The general doctrine applied by the Supreme Court in determining the extent of permissible delegation of apex branch power to an administrative agency is known as the "non-delegaiton doctrine," one grounded in the separation of powers principle. The Court explained: "The nondelegation doctrine is rooted in the principle of separation of powers that underlies our tripartite system of Government. The Constitution provides that "[a]ll legislative Powers herein granted shall be vested in a Congress of the United States," U.S. Const., Art. I, § 1, and we long have insisted that "the integrity and maintenance of the system of government ordained by the Constitution" mandate that Congress generally cannot delegate its legislative power to another Branch. Field v. Clark, 143 U.S. 649, 692 (1892)." (Ibid., III).  But the constitutionally mandated structural constraint that Congress cannot delegate its legislative power does not mean that it may not secure something like a constrained functionally equivalent result by other means, ones grounded in checks and balances and the right of the three branches to cooperate. "We also have recognized, however, that the separation-of-powers principle, and the nondelegation doctrine in particular, do not prevent Congress from obtaining the assistance of its coordinate Branches."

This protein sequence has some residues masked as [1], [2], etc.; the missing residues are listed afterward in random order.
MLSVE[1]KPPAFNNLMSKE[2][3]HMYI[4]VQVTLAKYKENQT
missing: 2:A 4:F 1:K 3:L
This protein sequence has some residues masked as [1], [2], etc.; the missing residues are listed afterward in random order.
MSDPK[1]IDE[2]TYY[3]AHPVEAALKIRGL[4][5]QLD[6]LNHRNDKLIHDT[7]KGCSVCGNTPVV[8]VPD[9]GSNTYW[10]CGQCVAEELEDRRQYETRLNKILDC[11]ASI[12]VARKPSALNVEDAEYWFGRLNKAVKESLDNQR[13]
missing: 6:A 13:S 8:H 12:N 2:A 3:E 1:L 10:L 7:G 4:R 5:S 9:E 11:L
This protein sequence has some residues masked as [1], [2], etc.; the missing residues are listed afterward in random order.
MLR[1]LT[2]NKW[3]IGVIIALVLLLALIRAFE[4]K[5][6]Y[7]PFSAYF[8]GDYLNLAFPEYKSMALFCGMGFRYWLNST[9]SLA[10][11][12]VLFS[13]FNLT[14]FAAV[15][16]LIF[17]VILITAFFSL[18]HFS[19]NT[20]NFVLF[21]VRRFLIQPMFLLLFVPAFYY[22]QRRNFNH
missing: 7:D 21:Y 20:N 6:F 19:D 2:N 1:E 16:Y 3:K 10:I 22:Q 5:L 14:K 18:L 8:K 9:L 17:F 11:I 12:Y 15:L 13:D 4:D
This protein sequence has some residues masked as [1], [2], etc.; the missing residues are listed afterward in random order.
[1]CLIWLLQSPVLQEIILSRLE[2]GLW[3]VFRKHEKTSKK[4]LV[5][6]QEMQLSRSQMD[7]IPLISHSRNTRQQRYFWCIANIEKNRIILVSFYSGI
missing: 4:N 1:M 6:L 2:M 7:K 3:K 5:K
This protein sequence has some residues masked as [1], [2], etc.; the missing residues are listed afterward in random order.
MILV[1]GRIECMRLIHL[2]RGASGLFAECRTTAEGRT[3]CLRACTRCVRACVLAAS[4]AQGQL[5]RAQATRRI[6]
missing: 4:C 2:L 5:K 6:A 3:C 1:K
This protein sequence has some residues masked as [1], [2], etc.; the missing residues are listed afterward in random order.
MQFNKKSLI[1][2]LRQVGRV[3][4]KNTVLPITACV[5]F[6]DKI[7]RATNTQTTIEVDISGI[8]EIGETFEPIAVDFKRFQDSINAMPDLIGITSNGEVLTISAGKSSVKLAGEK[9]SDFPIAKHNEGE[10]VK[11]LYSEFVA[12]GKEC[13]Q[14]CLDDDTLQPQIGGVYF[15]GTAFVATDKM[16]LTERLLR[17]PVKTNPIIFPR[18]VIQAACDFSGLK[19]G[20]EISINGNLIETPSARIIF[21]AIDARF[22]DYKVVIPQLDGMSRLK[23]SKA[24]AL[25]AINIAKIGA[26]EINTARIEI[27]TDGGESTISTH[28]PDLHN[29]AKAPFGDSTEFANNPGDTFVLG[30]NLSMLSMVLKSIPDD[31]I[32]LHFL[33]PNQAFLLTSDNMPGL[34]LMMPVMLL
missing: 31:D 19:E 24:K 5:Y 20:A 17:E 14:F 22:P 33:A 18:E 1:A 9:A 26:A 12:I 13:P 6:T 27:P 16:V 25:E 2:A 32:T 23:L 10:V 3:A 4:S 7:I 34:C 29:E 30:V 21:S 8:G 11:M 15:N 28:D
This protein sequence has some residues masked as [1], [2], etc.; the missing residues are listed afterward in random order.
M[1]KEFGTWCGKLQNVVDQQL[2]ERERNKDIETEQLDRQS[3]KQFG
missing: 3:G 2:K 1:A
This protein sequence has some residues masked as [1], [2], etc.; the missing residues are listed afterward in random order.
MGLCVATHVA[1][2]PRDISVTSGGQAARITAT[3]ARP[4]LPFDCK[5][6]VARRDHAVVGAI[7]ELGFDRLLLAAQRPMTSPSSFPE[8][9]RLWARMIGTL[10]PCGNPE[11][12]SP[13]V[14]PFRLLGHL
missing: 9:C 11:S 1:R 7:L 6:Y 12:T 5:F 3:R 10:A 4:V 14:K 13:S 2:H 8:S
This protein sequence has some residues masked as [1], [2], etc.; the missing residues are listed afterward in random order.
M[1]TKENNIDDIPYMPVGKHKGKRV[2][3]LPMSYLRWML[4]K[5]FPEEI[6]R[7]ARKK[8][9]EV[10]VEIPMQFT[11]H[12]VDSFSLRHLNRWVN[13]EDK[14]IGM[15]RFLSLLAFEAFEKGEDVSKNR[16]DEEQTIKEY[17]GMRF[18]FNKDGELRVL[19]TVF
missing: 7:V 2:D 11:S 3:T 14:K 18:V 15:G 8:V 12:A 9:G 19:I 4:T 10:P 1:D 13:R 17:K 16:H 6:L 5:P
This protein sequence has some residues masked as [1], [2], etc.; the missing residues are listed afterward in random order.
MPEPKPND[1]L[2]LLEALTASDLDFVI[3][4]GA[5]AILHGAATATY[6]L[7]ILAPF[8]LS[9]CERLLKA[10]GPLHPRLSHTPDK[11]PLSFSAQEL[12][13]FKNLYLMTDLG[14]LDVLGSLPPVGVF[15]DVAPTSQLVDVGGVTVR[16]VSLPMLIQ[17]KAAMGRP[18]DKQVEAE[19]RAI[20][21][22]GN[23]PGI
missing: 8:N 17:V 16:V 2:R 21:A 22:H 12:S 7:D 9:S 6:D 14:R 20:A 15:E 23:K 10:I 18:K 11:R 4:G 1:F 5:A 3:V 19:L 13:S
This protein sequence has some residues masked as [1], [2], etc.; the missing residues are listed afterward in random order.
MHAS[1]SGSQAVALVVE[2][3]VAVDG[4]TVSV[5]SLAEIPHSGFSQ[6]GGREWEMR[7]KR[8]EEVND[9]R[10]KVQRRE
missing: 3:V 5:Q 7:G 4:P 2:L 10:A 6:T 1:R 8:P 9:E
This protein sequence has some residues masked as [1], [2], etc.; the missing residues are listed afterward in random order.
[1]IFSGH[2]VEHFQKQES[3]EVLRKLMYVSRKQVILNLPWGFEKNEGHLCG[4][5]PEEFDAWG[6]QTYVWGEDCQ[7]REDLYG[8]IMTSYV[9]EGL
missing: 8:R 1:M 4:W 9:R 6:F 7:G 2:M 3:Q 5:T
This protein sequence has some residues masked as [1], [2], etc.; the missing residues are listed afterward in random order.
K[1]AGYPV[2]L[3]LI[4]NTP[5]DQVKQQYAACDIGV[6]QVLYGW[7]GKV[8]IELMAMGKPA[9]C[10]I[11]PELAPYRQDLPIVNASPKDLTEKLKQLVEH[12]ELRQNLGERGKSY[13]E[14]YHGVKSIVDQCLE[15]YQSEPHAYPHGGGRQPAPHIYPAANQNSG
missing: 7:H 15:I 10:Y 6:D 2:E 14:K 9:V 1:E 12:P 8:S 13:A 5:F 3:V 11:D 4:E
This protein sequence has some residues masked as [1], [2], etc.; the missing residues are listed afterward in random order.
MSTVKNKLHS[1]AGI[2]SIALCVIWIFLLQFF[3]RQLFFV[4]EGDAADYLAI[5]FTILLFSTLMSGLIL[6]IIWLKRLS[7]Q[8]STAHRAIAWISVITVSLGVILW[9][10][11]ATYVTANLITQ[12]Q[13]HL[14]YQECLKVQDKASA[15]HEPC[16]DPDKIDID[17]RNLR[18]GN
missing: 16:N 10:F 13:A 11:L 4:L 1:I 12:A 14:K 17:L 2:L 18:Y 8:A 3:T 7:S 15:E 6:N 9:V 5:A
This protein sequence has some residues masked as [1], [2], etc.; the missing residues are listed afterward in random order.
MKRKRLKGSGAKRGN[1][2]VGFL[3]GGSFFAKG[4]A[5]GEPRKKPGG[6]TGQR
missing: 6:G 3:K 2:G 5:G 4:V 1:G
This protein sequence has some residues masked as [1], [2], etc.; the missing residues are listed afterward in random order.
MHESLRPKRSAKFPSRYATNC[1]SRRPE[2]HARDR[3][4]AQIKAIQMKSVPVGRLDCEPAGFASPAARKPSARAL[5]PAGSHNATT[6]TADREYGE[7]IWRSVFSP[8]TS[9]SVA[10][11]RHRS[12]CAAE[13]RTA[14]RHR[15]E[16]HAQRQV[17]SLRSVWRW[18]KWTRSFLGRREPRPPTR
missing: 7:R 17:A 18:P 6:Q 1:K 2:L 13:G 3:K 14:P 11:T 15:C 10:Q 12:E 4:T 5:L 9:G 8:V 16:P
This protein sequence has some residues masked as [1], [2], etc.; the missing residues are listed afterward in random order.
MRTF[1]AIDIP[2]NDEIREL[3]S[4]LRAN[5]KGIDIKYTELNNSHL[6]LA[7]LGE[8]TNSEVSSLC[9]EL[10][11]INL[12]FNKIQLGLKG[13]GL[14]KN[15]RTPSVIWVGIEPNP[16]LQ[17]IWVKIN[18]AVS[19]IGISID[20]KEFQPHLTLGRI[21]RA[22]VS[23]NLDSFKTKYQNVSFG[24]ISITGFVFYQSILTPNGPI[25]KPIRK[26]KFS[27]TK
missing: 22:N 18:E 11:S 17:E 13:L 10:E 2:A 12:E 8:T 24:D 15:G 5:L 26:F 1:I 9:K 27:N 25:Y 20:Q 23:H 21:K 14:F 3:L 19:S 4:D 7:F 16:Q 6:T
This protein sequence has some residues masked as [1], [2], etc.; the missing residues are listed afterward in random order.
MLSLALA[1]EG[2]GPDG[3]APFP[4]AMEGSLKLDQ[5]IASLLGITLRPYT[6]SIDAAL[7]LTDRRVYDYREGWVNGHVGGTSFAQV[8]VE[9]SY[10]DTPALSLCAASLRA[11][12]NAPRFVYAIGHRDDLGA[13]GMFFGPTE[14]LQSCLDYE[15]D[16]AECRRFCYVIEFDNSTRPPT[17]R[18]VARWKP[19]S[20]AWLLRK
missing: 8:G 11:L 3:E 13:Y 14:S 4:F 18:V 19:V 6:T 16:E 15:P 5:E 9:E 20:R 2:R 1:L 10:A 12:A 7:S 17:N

To satisfy the constraints of the non-delegation doctrine the Supreme Court has established a standard against which such delegations are considered. "In a passage now enshrined in our jurisprudence, Chief Justice Taft, writing for the Court, explained our approach to such cooperative ventures: "In determining what [Congress] may do in seeking assistance from another branch, the extent and character of that assistance must be fixed according to common sense and the inherent necessities of the government co-ordination." J. W. Hampton, Jr., & Co. v. United States, 276 U.S. 394, 406 (1928). So long as Congress "shall lay down by legislative act an intelligible principle to which the person or body authorized to [exercise the delegated authority] is directed to conform, such legislative action is not a forbidden delegation of legislative power." Id., at 409." (Ibid, III).